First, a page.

FotoFreo 2010 has been launched and what a monster it is. With more than 20 core shows and near on 100 fringe festival exhibitions, there is almost too much to get to but often the best approach when confronted by a dumping wave is to dive straight into it.
Showing at the Moores Building Contemporary Art Gallery, Growing Pains: Timor Leste is as confronting and forthright a show as I've seen. This is documentary photography at its most pronounced, showing not only what is in front of the lens but managing to capture much more beyond the frame.
Curated by Julian Tennant, Growing Pains brings together 11 photographers who have had an enduring and, as it seems from the images, life-changing relationship with Timor Leste (East Timor). Growing Pains takes on a literal, emotional chronological journey through East Timor as it was before, during and after independence. This is done through a variety of photographic themes: autobiographic, subcultural voyeurism and embedding the photographer within an event or specific political groups.
Martine Perret's look at transgender people in Dili highlights the subjective nature of identity as individuals are caught within the greater thrust for national identity. These colourful images bring the focus of political turmoil down to day-to-day choice, highlighting the spirit of humanity and its propensity to stay engaged with personal living through even the most difficult times.
Likewise, Agnes Dherbys shows us the continuation of life - with her documentation of birth in East Timor. Using birth both literally and metaphorically, Dherbys' images, showing next to images of sociological turmoil, displacement and individual acts of violence, illustrates the inhospitable environment into which these lives came and yet the beauty, and poetic necessity, of such moments.
Three artists who have undertaken three different yet overlapping photographic social histories share the upstairs space at the Moores. Jean Chung's Tears in the Congo, Viviane Dalles' A Journey of Exile and Claire Martin's Slab City each confront the notion of displacement and internalised exile.
Chung's work is too much to describe briefly. The frightful nature of what I saw through Chung's lens advocates beautifully the power and necessity of the camera's role in being a witness.
Dalles' work evocatively, yet somewhat passively, follows the plight of the Lhotshampas, a Nepalese minority, as they are expelled from Bhutan while Martin's portrayal of internally displaced Americans brings home the whole idea that some people are born into exile. This is wonderful photography - simultaneously personal and removed.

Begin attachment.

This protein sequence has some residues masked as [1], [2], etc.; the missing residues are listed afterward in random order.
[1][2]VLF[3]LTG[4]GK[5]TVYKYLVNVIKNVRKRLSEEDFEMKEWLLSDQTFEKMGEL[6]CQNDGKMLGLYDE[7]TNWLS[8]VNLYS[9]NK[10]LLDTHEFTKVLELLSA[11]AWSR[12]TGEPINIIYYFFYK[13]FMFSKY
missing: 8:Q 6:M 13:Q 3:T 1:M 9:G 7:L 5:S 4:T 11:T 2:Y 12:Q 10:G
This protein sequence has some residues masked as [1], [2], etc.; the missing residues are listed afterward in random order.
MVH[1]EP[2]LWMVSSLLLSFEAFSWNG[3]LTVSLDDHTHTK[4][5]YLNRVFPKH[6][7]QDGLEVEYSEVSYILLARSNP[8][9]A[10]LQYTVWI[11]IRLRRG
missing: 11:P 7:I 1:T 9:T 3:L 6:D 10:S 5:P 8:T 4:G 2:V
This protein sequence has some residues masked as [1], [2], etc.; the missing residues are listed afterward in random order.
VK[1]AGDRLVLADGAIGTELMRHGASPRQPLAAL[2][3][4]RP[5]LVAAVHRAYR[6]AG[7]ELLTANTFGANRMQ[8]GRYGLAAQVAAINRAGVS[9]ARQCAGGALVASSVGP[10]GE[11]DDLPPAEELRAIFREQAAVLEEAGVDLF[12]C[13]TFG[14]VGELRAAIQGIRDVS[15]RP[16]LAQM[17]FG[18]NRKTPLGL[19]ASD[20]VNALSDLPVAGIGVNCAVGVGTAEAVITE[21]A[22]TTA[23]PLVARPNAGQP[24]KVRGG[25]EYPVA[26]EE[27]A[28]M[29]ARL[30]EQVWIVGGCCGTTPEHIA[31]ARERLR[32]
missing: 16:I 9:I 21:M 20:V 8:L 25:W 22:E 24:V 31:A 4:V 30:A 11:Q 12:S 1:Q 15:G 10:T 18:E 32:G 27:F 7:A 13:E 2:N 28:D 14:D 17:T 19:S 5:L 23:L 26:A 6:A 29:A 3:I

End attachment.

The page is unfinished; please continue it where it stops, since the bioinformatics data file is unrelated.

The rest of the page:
At the Fremantle Arts Centre three shows bring to life various roles of the camera. Perhaps the best place to start at the Fremantle arts centre, indeed maybe for Fotofreo as a whole, is Magda Stanova's In the Shadow of Photography.
A cerebral exercise in deconstructing photography, Stanova's work takes us behind the camera and into the socio-history of its modern use. In the Shadow of Photography stretches the boundaries of the photographic exhibition and the theoretical book, combining them as a treatise on our all-consuming affair with this technology we call the camera.
Also upstairs, Joy Horwood Cooke takes us on a journey through apartheid South Africa, in a series commissioned by the government of the time with the aim of taking it on a goodwill tour.
This is work to read through postcolonial eyes and, in its many domestic references, is intriguing as documentation of a single white female travelling through a hierarchical society.
Downstairs is Robert McFarlane's Received Moments, a 40-year survey of Australian political and cultural life which, as an ode to reflexive photography and being open to the moment, I very much enjoyed.
The Fremantle Arts Centre's main galleries are dominated by Another Story - a foray into contemporary Chinese photography through the work of eight artists.
Ji Zhou's critique of Chinese and French architecture is sardonic while, on the opposing wall, Ma Laing's wonderlands open up like little curiosity booths. Qin Wen's poetic account of the demise of local neighbourhood in the megalopolis of Chongqing is a standout series of works. A slow shutter speed allows the streets to retreat into ruin as life carries on and a woman in traditional red costume is left, in the photograph, as a nostalgic lament to the passing of time . . . this is the camera right at home.